Purpose built student accommodation (PBSA) has fast become one of the most lucrative investment types in the UK and it is easy to see why. The UK is home to some of the finest Universities in the world. Last year alone there were 2.38 million students studying at UK higher education institutions and 439,955 staff; all contributing towards the £38.2 billion income the sector generated, a large amount of which went into accommodation. Student rents have grown pretty much year on year for the last two decades. Last year alone, saw a rise of 2.36% with the average weekly rent of a studio apartment outside of London up to £175 per week. With that in mind, you would imagine investing in any PBSA would generate landlords a large income? This is true to some extent however, like anything, there are some areas better than others and I want to highlight why that is and offer some insight into where to look for the best yields.
Generating a good rental yield typically involves two things: high rent and low purchase cost. The uniqueness of student property is that, outside of London, rents are reasonably similar throughout. Unlike residential property where you could pick up a 1 bed for example for £400 a month and then 100 miles away find one at £1,000 a month. The gap in student property is much smaller. Student loans play a huge factor in this; the vast majority of student rents are paid for using these loans, thus meaning landlords don’t have to set their rents based on the local economy. Again, relating this back to residential property, rents in that sector are predominantly based on what people earn and more importantly what they can afford. Therefore the first part of generating a good yield (high rent) can be pretty much assured throughout the UK. It’s the second part (low purchase cost) that will predominantly determine you a good yield. For the vast majority, secondary locations outside of the major cities provide this. A common misconception by some investors is to mix buying student property with the major cities that are seen to be doing well. As mentioned, rents will be similar but purchase prices and ultimately yields, will be different. To give an example on this: a student studio apartment in Manchester will typically cost in the region of £90,000 with an average weekly rent of £145. Whereas a similar apartment in Sunderland would typically cost in the region of £55,000 with an average weekly rent of £120. The first of the two options above would produce a gross yield of 8% whereas the second will generate 11%. In fairness to developers here, land cost is much higher in the major cities so they have to inflate prices in order to make the development financially viable. Another misconception here is that many investors believe because their PBSA is in a major city, they will see much higher growth than that of one in a secondary city. This is not the case, growth in student property is very low wherever you buy. The purpose of buying a PBSA should always be around generating a high income as appose to a quick uplift as the latter rarely exists in this sector.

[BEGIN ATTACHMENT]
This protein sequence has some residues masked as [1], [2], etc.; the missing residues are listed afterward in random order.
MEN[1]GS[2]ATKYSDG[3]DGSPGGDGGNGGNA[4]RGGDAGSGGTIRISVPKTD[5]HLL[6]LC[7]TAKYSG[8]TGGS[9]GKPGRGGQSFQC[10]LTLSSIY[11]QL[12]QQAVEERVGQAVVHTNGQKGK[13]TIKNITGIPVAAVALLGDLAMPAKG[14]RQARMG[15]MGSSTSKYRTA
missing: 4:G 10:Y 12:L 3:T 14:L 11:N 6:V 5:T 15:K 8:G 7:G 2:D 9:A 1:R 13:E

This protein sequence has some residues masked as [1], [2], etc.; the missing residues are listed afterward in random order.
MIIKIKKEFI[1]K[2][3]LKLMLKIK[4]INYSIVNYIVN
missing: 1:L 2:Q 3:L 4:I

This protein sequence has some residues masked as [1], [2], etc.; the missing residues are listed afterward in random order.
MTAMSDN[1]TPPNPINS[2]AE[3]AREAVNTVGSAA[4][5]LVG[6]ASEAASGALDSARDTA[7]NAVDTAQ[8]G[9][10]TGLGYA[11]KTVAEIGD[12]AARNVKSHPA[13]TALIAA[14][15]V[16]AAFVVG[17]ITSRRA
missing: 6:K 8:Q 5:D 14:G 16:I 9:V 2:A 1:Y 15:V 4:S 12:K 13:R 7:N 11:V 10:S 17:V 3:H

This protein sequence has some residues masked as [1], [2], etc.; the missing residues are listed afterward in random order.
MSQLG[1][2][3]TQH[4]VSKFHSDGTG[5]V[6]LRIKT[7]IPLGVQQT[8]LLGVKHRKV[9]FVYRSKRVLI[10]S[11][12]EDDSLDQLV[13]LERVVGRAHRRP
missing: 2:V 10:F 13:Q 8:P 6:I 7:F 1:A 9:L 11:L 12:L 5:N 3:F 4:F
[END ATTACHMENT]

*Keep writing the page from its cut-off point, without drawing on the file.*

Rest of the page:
Clearly there are numerous secondary locations in the UK that offer PBSA at a low purchase cost. So with that filter in place, you can then focus back on which of those places will produce you the highest rent. Granted the difference may not be that large but it is a good way of dissecting the market further and helping you towards finding the best PBSA yield possible. Demand is a major factor in determining the weekly rent of a PBSA in one location to another. The less options available to students gives landlords the ability to increase rents. To go one step further on this, some locations have very little University owned accommodation giving landlords much more power than that of those in areas where the students are spoiled for choice by the University. Again, to give an example here, Keele University has just over 15,000 students but the campus itself has in the region of just 2,500 bed spaces. Similarly in Lancaster, there are just over 15,000 students but in this case the University has over 7,000 bed spaces. There is no doubt that the first apartments to be filled each year are that owned by the Universities as they are much easily marketed to students given the close relationship the University has with them. The other factor which contributes to demand and ultimately rental rates are the amount of houses of multiple occupation (HMO’s) or standard residential apartments in one particular area that may attract certain students. Even though PBSA is generally much more favorable to the majority of students, given the quality and communal facilities, having a wider choice of accommodation can make it a little harder for landlords to put prices too high.
PBSA is and will continue to be a very lucrative investment type for property investors. The UK prides itself on the education it offers its students and this will not change regardless of which political party is in power. Using the above filters should help determine which investment options are better than others in this sector and ultimately help find the best PBSA yield.
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